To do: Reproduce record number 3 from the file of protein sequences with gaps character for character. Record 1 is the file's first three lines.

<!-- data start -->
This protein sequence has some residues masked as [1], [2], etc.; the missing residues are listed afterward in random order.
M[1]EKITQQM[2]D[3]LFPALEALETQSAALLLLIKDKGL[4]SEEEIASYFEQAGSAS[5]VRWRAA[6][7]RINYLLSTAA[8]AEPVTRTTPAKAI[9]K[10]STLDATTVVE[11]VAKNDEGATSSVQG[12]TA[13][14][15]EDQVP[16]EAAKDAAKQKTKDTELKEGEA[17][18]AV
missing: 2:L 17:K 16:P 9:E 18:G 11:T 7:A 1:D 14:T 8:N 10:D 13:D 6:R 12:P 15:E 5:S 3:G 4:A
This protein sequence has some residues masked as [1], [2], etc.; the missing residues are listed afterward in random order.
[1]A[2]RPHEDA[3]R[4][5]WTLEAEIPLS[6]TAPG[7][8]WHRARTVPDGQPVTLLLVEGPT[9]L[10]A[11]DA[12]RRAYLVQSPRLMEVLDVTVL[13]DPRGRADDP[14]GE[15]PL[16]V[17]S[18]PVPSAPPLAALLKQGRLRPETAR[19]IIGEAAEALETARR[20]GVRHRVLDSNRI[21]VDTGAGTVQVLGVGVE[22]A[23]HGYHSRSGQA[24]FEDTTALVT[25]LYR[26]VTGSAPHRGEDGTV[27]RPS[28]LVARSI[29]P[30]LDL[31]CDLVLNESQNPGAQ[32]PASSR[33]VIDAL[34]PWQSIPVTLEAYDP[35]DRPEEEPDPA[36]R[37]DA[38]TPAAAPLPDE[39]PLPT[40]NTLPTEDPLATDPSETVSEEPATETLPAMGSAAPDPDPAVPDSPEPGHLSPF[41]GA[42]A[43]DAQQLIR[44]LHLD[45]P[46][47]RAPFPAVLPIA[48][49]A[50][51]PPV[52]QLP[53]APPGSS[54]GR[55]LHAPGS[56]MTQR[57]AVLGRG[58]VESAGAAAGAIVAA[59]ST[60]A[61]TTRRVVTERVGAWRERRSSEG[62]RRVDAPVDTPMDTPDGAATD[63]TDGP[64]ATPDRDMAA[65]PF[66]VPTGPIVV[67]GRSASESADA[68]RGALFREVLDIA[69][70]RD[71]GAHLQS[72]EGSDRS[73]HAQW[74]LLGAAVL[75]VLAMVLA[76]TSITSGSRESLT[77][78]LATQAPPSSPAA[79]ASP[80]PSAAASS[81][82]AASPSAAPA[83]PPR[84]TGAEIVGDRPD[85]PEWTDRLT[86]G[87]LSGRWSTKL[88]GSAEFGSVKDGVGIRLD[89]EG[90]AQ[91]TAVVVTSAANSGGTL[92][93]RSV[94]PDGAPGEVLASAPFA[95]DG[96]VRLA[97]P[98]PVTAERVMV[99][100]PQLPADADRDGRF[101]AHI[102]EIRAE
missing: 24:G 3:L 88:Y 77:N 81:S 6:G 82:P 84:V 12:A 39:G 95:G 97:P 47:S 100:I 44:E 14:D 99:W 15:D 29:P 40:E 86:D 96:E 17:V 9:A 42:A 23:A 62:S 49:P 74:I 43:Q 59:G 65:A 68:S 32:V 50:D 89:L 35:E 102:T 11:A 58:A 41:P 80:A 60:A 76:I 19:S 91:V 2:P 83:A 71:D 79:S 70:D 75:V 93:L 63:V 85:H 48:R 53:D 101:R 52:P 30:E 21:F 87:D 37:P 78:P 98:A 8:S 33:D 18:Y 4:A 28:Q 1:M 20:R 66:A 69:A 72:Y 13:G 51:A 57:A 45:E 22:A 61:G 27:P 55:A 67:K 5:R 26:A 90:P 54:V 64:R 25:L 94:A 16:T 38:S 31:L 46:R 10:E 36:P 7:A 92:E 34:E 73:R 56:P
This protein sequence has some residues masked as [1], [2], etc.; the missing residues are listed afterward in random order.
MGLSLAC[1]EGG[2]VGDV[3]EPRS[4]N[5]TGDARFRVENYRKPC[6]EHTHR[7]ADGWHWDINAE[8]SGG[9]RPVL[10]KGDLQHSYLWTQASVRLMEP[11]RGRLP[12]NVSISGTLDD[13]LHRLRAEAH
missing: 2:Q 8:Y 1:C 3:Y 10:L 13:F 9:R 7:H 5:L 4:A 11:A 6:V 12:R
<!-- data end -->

This protein sequence has some residues masked as [1], [2], etc.; the missing residues are listed afterward in random order.
MGLSLAC[1]EGG[2]VGDV[3]EPRS[4]N[5]TGDARFRVENYRKPC[6]EHTHR[7]ADGWHWDINAE[8]SGG[9]RPVL[10]KGDLQHSYLWTQASVRLMEP[11]RGRLP[12]NVSISGTLDD[13]LHRLRAEAH
missing: 2:Q 8:Y 1:C 3:Y 10:L 13:F 9:R 7:H 5:L 4:A 11:A 6:V 12:R